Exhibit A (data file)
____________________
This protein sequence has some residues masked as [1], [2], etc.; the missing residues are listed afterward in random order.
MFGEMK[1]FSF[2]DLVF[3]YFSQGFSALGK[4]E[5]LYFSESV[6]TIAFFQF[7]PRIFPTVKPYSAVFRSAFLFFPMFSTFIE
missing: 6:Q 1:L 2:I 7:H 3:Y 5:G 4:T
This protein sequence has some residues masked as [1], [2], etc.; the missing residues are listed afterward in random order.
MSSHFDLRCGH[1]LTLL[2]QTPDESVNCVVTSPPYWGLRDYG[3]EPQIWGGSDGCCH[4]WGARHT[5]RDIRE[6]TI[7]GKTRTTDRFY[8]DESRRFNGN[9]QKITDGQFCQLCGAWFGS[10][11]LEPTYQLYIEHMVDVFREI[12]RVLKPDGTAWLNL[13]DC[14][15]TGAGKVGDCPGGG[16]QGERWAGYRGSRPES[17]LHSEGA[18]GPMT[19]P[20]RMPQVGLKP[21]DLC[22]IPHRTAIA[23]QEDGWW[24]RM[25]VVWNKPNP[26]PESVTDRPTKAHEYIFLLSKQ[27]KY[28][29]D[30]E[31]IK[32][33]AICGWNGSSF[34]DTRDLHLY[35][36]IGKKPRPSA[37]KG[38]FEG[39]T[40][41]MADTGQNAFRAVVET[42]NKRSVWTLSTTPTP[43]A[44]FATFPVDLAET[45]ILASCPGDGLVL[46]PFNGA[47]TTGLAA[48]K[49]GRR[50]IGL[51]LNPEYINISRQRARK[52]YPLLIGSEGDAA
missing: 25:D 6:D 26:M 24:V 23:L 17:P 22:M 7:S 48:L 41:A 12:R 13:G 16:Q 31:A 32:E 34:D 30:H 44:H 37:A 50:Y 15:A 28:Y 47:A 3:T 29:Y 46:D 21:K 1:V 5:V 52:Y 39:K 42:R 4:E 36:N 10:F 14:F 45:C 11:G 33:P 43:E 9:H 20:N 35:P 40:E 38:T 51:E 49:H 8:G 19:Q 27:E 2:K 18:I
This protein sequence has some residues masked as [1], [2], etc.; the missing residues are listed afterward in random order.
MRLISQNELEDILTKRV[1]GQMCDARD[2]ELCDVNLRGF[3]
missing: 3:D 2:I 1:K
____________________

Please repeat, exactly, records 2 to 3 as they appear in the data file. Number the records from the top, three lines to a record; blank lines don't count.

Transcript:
This protein sequence has some residues masked as [1], [2], etc.; the missing residues are listed afterward in random order.
MSSHFDLRCGH[1]LTLL[2]QTPDESVNCVVTSPPYWGLRDYG[3]EPQIWGGSDGCCH[4]WGARHT[5]RDIRE[6]TI[7]GKTRTTDRFY[8]DESRRFNGN[9]QKITDGQFCQLCGAWFGS[10][11]LEPTYQLYIEHMVDVFREI[12]RVLKPDGTAWLNL[13]DC[14][15]TGAGKVGDCPGGG[16]QGERWAGYRGSRPES[17]LHSEGA[18]GPMT[19]P[20]RMPQVGLKP[21]DLC[22]IPHRTAIA[23]QEDGWW[24]RM[25]VVWNKPNP[26]PESVTDRPTKAHEYIFLLSKQ[27]KY[28][29]D[30]E[31]IK[32][33]AICGWNGSSF[34]DTRDLHLY[35][36]IGKKPRPSA[37]KG[38]FEG[39]T[40][41]MADTGQNAFRAVVET[42]NKRSVWTLSTTPTP[43]A[44]FATFPVDLAET[45]ILASCPGDGLVL[46]PFNGA[47]TTGLAA[48]K[49]GRR[50]IGL[51]LNPEYINISRQRARK[52]YPLLIGSEGDAA
missing: 25:D 6:D 26:M 24:V 23:L 17:P 22:M 7:S 48:L 41:A 12:R 13:G 16:Q 31:A 32:E 34:D 30:H 44:H 37:A 50:Y 15:A 28:Y 47:A 3:T 29:Y 46:D 21:K 1:V 5:V 52:Y 39:K 42:R 4:E 36:N 10:F 14:F 45:C 11:G 33:P 43:E 9:H 20:N 35:P 40:E 38:T 51:E 49:H 8:G 19:Q 27:E 2:K 18:I
This protein sequence has some residues masked as [1], [2], etc.; the missing residues are listed afterward in random order.
MRLISQNELEDILTKRV[1]GQMCDARD[2]ELCDVNLRGF[3]
missing: 3:D 2:I 1:K